The final Foresight report will be published later this year in advance of the UN climate talks in Cancun, Mexico.

Read more at: Philosophical Transactions of the Royal Society B: Biology, Livestock production: recent trends, future prospects, by Philip Thornton.

The Guardian: Artificial meat? Food for thought by 2050, 16 August 2010

Nov 162009
 

This themed issue of Philosophical Transactions B, provides an overview of some of the issues relating to infectious diseases of livestock.

At the beginning of the 21st Century, the world is faced with a changing landscape of infectious diseases that affect man and animals. Most livestock pathogens that emerge and re-emerge are capable of being transmitted to man and an increasing number are distributed by insect vectors. Globalisation defines the world of pathogens and the recent emergence and spread of swine flu provides a topical illustration of the threats presented by zoonotic viruses that can be moved rapidly around the world by the occupants of our ‘global village’. Whilst distribution via air transport represents an extreme, the transmission of pathogens by insect vectors is increasingly linked to the effects climate change and new vector-borne diseases, such as bluetongue, are now occurring for the first time in Northern Europe.

However, old and persistent diseases remain in most parts of the world must be dealt with. Some, such as foot and mouth disease, present significant ongoing restrictions to national and international trade and may have devastating financial impacts when they are introduced in to FMD-free areas.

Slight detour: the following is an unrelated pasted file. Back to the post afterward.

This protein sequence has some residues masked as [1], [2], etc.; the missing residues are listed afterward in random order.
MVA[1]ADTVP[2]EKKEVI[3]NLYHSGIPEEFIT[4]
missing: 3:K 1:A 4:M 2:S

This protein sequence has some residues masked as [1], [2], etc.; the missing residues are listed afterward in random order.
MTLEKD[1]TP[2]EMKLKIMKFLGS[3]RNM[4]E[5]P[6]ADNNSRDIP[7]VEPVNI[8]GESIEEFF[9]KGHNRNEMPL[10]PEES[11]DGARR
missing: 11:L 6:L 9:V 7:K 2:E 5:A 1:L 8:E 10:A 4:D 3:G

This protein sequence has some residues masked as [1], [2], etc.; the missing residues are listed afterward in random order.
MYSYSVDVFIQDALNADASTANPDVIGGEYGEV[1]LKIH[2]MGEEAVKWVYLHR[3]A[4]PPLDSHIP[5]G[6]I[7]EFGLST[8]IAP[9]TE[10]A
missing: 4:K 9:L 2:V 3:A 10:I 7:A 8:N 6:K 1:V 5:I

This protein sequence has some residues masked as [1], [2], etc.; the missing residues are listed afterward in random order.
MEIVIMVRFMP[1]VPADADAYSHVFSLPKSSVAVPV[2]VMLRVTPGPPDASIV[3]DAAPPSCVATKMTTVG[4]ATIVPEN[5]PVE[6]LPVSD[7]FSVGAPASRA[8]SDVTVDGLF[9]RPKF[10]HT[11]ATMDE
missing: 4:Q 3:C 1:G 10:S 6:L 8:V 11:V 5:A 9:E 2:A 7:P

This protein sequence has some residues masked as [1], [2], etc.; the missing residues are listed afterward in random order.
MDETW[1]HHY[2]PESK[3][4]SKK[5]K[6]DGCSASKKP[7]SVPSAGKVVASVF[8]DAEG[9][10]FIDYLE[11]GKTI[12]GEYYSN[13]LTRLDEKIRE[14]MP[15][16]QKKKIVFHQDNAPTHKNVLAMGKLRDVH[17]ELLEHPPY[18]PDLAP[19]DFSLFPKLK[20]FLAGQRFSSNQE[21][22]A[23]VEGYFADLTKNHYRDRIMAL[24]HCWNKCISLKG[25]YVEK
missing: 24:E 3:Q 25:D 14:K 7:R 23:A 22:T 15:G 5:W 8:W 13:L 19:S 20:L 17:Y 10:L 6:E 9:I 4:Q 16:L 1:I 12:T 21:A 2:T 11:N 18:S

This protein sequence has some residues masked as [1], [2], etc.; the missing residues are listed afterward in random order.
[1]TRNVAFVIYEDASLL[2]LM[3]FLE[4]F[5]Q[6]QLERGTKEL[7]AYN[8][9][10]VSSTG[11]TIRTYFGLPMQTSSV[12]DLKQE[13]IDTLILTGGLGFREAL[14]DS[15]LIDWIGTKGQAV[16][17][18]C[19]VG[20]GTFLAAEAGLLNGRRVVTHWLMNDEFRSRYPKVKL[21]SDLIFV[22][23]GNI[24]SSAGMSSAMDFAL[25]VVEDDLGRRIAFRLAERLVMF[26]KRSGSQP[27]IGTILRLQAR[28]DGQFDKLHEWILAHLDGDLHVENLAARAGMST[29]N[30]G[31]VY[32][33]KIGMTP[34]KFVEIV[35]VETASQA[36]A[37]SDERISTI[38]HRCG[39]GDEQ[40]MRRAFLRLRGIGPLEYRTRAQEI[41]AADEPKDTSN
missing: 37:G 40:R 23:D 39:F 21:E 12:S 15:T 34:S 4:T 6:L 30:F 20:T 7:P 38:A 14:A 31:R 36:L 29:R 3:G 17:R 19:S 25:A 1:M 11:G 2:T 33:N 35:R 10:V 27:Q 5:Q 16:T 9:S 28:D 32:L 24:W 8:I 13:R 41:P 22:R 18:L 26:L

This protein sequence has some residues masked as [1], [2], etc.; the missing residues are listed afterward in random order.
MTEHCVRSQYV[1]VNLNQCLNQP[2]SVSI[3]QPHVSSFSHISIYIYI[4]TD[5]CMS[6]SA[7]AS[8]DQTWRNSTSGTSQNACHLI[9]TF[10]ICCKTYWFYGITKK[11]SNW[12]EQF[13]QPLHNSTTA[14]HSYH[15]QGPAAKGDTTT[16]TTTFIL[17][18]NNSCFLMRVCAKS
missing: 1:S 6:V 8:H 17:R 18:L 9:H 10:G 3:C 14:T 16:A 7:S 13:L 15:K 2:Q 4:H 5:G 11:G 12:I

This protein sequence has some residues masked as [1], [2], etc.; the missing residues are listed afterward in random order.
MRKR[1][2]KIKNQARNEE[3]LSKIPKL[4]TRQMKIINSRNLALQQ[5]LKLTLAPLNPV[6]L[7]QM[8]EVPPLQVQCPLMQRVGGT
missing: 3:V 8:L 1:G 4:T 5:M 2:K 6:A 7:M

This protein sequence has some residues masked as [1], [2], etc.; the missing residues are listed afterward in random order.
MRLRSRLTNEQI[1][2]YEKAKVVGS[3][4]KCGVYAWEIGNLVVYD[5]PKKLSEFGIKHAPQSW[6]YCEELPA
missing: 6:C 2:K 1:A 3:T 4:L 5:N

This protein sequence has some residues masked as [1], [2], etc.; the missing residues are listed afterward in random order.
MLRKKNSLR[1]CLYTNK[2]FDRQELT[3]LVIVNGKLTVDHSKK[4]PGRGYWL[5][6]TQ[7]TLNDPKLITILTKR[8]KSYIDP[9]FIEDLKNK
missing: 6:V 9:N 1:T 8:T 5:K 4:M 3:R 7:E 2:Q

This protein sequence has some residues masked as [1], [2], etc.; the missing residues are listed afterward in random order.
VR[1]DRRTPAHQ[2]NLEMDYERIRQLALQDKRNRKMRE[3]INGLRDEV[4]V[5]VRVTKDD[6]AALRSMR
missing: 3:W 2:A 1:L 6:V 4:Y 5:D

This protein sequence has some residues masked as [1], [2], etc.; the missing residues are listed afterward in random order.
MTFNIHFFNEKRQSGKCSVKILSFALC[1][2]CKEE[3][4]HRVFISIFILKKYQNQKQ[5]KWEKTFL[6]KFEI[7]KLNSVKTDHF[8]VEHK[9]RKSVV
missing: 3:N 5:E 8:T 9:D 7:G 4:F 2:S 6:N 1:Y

The future looks to be much, much more of the same. The scientific community will need to be fleet-of-foot to deal with some unexpected disease threats and the world of zoonotic infections will drive the animal and human disease research specialists to work closer together.

A ‘One Medicine’ way of working will be increasingly necessary to optimise control of disease at the livestock-man interface and all major livestock diseases will need to be considered for their potential to interrupt or damage the pipeline of food supplies – especially if effective control is lost.

This special issue includes articles by ILRI scientists Brian Perry and Delia Grace and another by  Solenne Costard et al. They describe the impacts of livestock diseases and their control on growth and development processes that are ‘pro-poor’.

Taking a value-chain approach that includes keepers, users and eaters of livestock, they identify diseases that are road blocks on ‘three livestock pathways out of poverty’. They discuss livestock impacts on poverty reduction and review attempts to prioritize the livestock diseases relevant to the poor. They note that a high impact of a disease does not guarantee high benefits from its control and recommend taking other factors into consideration, including technical feasibility and political desirability.

They conclude their paper by considering how we might better understand and exploit the roles of livestock and improved animal health by posing three speculative questions on the impact of livestock diseases and their control on global poverty:
(1) How can understanding livestock and poverty links help disease control?
(2) If global poverty reduction were the aim of a livestock disease control program, how would that program differ from our current model?
(3) How much of the impact of livestock diseases on poverty is due to disease control policies rather than the diseases themselves?